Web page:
Steve- I appreciate your thoughts and perhaps I could go back and re-read the Qur’an. However, to Josh’s point, there are many ways people interpret not only all Holy books, but their outlook on life. In my opinion, these differences are reflective of the experiences they choose to relate their life to, their education, amongst many other factors. To keep to the point, The Pillars of the Islamic faith do not preach violence.

    To second Josh’s final point, generalizing (or stereo-typing people) happens all the time, and to a degree it is normal to fear what we do not understand. Which is why, to my initial thought on this blog, it is important to educate people about these differences, to bridge the gap…so that people can understand the differences between religions and the differences that can exist amongst the umbrellas of extremism within any faith.

    We are (on a global scale) at the height of radical Islam. Look at Christianity minus 600 years and you may find some similarities. What is going on now within these extreme radical groups is an explosion of many socio-political problems that have existed beyond decades. From the most obvious (political involvement of the U.S.) to the things you don’t think about, or may never fully comprehend (poverty, lack of education, killing, civil wars)- all one big vicious cycle breeding hatred and contempt. These people are ‘devils’ because many of them have been living in hell.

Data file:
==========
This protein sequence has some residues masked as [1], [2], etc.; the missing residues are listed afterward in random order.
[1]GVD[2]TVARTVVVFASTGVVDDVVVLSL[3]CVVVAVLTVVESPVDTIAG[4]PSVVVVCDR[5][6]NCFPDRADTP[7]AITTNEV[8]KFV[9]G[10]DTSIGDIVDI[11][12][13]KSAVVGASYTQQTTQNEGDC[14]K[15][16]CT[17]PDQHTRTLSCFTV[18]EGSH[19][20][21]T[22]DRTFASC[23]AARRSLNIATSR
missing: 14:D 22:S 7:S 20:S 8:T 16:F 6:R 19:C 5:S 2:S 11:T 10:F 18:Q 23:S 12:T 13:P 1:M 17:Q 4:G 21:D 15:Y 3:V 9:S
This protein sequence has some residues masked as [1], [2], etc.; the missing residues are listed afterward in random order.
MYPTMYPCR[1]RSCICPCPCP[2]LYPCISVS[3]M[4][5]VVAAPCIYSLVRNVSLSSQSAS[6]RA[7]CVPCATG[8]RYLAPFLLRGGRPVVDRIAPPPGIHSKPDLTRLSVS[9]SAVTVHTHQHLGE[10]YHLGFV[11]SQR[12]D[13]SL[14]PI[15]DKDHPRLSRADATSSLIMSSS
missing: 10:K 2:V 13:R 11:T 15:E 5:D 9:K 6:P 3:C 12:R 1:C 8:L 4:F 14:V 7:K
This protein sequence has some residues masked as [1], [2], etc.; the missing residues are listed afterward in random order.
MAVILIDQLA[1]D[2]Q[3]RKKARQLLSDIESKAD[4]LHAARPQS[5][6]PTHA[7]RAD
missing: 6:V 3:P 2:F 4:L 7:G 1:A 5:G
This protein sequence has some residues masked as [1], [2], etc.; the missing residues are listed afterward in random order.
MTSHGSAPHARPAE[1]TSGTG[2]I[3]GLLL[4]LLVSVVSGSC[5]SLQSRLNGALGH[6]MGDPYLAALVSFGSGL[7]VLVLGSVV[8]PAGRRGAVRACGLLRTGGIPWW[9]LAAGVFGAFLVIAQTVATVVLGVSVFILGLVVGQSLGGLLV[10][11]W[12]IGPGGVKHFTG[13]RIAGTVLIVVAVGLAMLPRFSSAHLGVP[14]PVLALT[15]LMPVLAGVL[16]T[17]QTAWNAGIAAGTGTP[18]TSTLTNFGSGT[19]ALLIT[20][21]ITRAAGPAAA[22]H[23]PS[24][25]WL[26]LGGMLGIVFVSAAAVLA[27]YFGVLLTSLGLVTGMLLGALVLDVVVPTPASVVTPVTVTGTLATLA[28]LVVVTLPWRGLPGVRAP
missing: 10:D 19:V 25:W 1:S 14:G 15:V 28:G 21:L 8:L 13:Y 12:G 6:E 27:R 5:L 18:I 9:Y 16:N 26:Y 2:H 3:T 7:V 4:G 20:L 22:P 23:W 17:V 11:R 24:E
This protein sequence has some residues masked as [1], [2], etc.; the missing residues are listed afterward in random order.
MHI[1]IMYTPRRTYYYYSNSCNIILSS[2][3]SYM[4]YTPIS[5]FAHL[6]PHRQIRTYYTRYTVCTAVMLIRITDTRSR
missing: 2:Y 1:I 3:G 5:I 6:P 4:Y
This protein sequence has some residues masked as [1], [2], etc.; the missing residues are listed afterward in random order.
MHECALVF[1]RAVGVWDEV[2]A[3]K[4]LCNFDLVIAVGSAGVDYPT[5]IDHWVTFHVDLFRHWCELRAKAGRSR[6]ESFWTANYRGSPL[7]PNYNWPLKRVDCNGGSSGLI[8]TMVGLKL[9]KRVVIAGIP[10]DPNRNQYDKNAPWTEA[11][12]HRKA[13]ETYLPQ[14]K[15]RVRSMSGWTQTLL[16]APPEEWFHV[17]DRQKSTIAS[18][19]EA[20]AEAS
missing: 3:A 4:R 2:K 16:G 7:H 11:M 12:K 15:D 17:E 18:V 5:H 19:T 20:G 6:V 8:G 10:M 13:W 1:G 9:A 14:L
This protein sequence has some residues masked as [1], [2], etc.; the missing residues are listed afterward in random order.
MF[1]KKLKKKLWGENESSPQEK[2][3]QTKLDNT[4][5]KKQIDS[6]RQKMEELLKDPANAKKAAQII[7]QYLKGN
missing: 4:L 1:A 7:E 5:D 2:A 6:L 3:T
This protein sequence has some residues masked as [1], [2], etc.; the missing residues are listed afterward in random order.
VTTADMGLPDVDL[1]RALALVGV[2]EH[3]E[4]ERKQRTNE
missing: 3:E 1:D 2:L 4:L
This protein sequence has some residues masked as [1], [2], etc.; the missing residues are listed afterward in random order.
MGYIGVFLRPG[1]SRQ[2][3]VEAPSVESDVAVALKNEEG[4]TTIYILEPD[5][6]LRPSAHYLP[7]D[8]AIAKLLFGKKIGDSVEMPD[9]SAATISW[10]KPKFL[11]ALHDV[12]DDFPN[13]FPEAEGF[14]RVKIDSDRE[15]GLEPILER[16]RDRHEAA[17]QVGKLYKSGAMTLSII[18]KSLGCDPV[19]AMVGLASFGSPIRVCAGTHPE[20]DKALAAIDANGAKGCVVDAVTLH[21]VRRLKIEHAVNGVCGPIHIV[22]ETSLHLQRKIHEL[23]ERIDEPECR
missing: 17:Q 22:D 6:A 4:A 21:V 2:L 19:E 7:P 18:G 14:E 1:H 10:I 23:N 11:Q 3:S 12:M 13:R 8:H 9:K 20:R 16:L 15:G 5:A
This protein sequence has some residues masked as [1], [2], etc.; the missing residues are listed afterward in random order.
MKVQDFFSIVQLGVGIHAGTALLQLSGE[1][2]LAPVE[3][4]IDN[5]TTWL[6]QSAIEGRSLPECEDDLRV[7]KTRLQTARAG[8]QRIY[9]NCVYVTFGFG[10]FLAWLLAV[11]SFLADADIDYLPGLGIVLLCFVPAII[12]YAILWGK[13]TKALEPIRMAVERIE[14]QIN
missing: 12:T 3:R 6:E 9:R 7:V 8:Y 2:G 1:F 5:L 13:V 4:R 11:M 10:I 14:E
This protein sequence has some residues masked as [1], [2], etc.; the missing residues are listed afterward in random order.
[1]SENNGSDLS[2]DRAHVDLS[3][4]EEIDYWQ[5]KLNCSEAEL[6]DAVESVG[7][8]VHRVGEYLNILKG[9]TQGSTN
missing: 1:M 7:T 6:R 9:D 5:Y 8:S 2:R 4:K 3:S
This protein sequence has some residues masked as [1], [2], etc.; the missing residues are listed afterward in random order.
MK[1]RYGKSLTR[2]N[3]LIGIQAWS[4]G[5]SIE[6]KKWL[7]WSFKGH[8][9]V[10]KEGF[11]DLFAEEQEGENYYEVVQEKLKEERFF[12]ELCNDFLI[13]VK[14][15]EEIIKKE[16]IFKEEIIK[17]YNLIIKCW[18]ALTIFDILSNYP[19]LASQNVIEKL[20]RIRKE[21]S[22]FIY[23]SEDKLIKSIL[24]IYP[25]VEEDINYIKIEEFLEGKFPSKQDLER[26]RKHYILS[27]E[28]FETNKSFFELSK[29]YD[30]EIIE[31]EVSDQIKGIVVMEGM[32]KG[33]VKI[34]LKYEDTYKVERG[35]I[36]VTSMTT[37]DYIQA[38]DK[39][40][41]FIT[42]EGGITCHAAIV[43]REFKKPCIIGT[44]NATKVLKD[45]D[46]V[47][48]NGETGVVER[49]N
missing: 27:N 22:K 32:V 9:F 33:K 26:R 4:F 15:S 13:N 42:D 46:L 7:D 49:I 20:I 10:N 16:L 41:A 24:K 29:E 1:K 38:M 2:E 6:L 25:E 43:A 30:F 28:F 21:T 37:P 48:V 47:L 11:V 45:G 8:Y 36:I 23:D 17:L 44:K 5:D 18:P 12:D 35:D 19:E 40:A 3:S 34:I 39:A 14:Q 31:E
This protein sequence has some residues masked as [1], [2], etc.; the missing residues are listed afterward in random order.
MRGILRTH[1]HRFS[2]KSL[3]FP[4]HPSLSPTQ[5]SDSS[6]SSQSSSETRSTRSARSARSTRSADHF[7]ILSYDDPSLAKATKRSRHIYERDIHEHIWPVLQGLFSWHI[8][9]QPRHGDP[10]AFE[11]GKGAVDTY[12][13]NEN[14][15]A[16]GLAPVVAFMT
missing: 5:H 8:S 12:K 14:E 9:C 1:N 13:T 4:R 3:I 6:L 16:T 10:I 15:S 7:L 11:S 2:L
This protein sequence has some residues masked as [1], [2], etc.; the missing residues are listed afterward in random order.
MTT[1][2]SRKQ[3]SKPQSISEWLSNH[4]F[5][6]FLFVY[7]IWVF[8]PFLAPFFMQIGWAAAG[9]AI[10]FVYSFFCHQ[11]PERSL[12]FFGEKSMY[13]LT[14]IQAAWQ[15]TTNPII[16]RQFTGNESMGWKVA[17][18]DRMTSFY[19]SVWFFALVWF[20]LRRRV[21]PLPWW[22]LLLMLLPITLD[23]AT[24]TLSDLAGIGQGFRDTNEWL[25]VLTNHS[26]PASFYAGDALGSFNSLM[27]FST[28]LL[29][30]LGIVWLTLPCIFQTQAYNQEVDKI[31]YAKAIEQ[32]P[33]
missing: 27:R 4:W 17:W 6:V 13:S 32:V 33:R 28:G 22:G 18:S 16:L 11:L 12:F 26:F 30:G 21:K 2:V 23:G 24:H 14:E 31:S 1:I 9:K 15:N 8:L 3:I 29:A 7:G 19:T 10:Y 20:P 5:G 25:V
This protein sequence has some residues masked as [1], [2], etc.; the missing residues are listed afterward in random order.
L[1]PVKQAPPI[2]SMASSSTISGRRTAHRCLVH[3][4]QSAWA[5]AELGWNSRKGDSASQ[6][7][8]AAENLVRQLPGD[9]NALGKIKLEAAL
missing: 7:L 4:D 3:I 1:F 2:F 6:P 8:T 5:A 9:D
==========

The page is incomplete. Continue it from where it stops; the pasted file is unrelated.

Thanks for your thoughts!

  8. Anoymous says:

    Steve,

    You can not take any book, in part, and make a fair assessment. I could take The Bible and The Torah and note equally conflicted statements and then find counterstatements within the same book that better explain the initial point trying to be made.

    There will always be good and bad- I think my last post explains why we are at the height of so much violence and hatred.

    I truely think that it may be you that has been affected by main stream media. Things are not so black and white.

  9. Beth says:

    Wow Steve, you have been busy fielding comments today, huh? AND you agree with Jason on something? Mark this as a day that will live in infamy. We may even have to declare it a national holiday!

    Josh & Anonymous,

    Here is what the qur’an teaches about those who are not muslim.

    “Fight and slay the pagans [Christians] wherever ye find them and seize them, confine them, and lie in wait for them in every place of ambush” (Surah 9:5)